The Afghan government and Hezb-i-Islami Afghanistan (HIA), one of the warring parties in the Afghan conflict, signed a peace deal in September last year. The deal was considered as a breakthrough for the Afghan administration led by President Ashraf Ghani. I wrote a detailed piece on the peace deal as it was signed, but since then the process of implementation has been delayed with no specific reasons while Hezbi-i-Islami accuses the Afghan government for not complying with the promises it made.
Most conflicts of this sort share many things in common by having internal and external dynamics. Similarly, the root causes of the Afghan conflict are not only internal, but also encompass the diverse interests of regional stakeholders that have exacerbated matters. Dating back decades, it is quite clear that many state and non-state actors pursue their interests through fear and sometimes as a result of others’ ulterior motives as peace may not be in their best interests as they thrive on conflict. The same is the case with Afghanistan. The deal between HIA and the Afghan government seems to be the victim of the competing interests of diverse actors.
Initially there were reports that Russia and Iran had concerns against the move to de-list HIA leader Gulbuddin Hekmatyar from the UN blacklist, but the Afghan government succeeded in convincing its international partners to de-list Hekmatyar. However, HIA says that some of its demands are yet to be met. HIA had handed over a list of prisoners to the Afghan government to release that had been detained in different parts of the country. It has also asked the Afghan government to provide land to refugees that are living in a headquarters and operations center known as Shamshato, located on the outskirts of Peshawar in Pakistan.Enjoying this article? Click here to subscribe for full access. Just $5 a month.
Despite HIA’s involvement in the brutal civil war in the 1990s, the deal is of immense importance, not only for the government and HIA, but to achieving durable peace in Afghanistan. Unlike other political parties in the country, HIA is known as one of the largest and most inclusive parties in Afghanistan. The party’s support lies in the south, southeastern, and northern parts of the country. HIA is comprised of some individuals that have a tendency towards democratic norms and values. Their mainstreaming into political system will have salutary impacts over the political spectrum of Afghanistan. It will spur a political and democratic environment between HIA and other parties such as Jamiat, Afghan Millat, Junbish, Hezbi Wadat, and other political parties, which is of great importance to Afghanistan’s longer term political stability. Viewed this way, parties will craft inclusive strategies and manifestos during future elections that answer the need of the locals.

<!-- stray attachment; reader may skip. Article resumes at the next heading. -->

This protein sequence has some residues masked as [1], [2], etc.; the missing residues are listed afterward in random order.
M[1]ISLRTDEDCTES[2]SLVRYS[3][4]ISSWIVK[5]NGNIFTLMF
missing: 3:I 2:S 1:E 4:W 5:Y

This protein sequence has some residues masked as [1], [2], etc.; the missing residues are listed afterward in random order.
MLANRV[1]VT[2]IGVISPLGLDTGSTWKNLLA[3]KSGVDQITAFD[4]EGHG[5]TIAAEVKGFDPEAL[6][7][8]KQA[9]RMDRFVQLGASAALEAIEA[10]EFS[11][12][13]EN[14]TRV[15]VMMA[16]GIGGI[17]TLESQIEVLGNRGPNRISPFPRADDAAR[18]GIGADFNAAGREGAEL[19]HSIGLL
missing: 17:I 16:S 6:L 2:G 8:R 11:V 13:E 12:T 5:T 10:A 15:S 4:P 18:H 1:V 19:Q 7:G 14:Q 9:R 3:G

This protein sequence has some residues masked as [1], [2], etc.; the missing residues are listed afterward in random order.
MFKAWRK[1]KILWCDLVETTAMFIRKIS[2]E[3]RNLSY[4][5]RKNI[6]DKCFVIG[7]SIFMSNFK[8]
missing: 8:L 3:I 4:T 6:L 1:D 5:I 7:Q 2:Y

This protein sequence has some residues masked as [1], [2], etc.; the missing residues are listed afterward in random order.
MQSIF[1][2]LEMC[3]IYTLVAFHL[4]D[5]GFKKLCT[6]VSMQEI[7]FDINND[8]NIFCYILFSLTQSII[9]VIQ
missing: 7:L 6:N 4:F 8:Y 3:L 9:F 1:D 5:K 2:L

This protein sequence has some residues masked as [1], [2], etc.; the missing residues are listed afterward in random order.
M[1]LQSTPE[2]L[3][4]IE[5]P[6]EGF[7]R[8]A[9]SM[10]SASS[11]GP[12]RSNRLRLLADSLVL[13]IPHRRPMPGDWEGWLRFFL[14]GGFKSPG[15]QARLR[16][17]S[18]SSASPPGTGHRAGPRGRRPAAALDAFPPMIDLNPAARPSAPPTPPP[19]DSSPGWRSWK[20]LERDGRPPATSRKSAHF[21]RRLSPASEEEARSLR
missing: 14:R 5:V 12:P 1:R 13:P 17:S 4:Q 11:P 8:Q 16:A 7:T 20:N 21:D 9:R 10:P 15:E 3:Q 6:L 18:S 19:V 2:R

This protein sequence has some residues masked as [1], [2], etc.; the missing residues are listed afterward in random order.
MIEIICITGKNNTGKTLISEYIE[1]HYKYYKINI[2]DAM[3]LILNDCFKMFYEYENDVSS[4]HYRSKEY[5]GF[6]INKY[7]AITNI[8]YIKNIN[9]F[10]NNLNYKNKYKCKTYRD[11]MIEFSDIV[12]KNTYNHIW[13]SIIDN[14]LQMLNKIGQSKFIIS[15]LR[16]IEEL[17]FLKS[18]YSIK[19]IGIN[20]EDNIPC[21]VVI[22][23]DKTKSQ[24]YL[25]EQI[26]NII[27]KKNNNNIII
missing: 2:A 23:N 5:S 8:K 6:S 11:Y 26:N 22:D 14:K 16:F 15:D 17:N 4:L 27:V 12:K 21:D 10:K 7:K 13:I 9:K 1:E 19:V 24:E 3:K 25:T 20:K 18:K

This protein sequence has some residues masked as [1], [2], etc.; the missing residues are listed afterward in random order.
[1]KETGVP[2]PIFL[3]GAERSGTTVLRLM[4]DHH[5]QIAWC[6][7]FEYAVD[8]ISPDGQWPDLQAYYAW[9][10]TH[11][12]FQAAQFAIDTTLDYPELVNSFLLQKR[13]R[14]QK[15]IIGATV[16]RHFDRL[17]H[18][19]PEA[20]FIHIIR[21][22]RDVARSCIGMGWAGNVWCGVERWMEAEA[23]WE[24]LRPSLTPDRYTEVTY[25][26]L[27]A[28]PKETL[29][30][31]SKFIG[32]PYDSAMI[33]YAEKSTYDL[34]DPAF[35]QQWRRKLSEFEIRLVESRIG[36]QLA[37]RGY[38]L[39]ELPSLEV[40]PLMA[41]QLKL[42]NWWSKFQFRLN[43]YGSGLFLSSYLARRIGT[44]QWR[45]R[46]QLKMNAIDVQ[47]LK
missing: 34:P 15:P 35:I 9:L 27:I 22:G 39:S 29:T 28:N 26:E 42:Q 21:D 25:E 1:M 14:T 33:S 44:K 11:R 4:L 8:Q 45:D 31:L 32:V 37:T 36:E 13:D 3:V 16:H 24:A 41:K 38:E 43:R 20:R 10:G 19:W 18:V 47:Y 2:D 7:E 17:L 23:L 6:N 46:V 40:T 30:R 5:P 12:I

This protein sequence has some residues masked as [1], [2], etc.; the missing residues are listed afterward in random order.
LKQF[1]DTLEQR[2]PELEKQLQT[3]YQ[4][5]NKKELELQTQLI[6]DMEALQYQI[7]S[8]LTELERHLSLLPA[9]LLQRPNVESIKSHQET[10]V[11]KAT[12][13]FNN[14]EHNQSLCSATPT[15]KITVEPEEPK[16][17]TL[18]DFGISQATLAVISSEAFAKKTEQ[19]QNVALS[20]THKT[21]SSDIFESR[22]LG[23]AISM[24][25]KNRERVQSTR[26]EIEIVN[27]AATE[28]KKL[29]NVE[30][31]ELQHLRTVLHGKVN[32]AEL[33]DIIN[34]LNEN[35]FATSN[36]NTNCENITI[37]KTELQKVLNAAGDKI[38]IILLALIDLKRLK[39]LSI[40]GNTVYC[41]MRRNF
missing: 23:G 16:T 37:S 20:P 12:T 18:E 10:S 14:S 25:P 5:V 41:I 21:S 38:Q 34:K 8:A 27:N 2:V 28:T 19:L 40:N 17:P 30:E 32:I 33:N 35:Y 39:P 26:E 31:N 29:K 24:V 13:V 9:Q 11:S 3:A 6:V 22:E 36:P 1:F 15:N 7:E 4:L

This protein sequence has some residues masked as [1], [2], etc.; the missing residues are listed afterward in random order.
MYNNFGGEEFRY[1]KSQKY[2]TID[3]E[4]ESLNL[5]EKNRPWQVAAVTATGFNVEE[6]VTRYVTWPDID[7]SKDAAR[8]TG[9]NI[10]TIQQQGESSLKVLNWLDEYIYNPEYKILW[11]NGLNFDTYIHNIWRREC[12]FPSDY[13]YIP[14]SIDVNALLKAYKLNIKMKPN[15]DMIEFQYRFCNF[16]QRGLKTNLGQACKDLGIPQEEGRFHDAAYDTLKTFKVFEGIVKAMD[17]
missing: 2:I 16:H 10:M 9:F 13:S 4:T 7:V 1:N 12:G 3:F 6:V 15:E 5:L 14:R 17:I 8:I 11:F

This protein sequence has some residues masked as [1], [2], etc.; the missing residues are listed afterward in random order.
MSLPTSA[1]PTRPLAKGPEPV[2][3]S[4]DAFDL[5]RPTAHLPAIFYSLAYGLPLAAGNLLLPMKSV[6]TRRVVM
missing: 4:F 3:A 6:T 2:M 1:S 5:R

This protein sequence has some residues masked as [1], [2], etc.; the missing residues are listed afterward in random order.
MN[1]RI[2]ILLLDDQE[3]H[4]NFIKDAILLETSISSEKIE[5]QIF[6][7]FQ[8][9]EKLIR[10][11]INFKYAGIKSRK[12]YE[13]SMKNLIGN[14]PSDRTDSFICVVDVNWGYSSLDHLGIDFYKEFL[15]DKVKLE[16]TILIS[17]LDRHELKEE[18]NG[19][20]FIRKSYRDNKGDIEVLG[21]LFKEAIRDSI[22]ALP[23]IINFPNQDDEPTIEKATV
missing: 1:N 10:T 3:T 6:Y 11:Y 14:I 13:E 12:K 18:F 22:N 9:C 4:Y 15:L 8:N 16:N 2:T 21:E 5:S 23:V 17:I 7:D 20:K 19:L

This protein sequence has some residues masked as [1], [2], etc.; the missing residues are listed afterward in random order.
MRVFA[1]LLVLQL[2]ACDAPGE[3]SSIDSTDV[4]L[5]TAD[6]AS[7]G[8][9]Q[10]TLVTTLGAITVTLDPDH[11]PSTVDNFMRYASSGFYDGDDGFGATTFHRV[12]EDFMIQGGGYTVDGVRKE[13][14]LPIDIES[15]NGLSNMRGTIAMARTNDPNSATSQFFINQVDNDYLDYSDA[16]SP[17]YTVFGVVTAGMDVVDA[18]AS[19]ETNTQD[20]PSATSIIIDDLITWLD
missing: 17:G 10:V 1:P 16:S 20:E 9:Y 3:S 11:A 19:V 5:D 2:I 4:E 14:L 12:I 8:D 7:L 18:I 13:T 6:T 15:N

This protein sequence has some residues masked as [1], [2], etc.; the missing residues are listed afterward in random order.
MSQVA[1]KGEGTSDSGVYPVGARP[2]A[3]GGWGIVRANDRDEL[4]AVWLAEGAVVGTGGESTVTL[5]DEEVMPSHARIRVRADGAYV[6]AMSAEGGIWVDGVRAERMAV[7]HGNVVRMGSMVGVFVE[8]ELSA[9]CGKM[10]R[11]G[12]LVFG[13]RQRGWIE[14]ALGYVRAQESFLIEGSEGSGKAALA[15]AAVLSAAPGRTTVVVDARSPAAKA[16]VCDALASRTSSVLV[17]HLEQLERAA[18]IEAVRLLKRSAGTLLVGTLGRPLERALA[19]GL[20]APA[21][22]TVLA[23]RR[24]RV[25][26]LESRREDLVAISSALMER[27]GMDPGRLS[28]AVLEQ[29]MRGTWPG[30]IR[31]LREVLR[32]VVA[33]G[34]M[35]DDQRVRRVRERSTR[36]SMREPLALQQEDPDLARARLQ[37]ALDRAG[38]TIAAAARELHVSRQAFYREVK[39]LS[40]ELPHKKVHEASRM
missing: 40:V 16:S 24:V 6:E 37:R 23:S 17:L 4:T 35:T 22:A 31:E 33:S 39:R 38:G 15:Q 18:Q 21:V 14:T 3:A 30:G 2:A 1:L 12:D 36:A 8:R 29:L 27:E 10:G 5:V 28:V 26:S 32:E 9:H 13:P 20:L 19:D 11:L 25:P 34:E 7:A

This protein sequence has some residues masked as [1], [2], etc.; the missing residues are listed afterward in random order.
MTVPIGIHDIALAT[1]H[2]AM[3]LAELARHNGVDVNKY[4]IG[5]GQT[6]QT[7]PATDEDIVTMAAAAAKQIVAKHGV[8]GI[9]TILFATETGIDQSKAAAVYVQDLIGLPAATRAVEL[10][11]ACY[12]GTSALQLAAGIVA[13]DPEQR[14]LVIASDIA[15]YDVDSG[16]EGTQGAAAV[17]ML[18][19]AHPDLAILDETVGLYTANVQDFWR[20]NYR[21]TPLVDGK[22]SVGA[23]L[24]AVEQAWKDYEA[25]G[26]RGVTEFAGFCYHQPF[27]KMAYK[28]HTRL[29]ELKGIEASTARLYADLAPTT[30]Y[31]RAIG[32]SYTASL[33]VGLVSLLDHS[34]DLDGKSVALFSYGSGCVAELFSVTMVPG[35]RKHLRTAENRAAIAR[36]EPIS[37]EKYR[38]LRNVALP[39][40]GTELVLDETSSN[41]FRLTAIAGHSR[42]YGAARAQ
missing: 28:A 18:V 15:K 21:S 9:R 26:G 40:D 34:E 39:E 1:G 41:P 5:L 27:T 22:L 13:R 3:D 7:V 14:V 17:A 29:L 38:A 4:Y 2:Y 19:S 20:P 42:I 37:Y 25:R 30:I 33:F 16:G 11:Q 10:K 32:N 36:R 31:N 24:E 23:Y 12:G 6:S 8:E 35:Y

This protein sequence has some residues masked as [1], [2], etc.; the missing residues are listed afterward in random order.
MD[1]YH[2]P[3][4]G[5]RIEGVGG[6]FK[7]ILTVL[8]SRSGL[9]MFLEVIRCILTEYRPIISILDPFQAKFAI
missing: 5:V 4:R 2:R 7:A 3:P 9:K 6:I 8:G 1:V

Countries like Afghanistan are left with very little room for errors and the slightest error can thrust the country into calamitous situations. Similarly, if the Afghan government and international community fail to implement this peace deal, it will portend the failure of peaceful and democratic Afghanistan and will cause negative repercussions in the long run. This is doubly true because the Taliban, the major armed opposition group, is vigilantly watching the government to see how it proceeds with the deal it had signed with the HIA.
Peace may not matter much to external powers, but it does matter to the 30 million people living in this land. These 40 years of continuous war have exhausted the entire nation and brought devastation, killing millions of people. The effects of this long conflict on the Afghan people are myriad.
This is a golden opportunity with both the established and unestablished elite of Kabul to throw their support behind the government and help make the deal between HIA and Afghan government a success. A failure of the deal will not only kill any hope for a future peace deal with the Taliban, but will push Afghanistan towards more chaos and instability.
Aziz Amin Ahmadzai writes on political and security in South Asia and Middle East. He is a Chevening Scholar and former Afghan government official. He tweets at @azizamin786.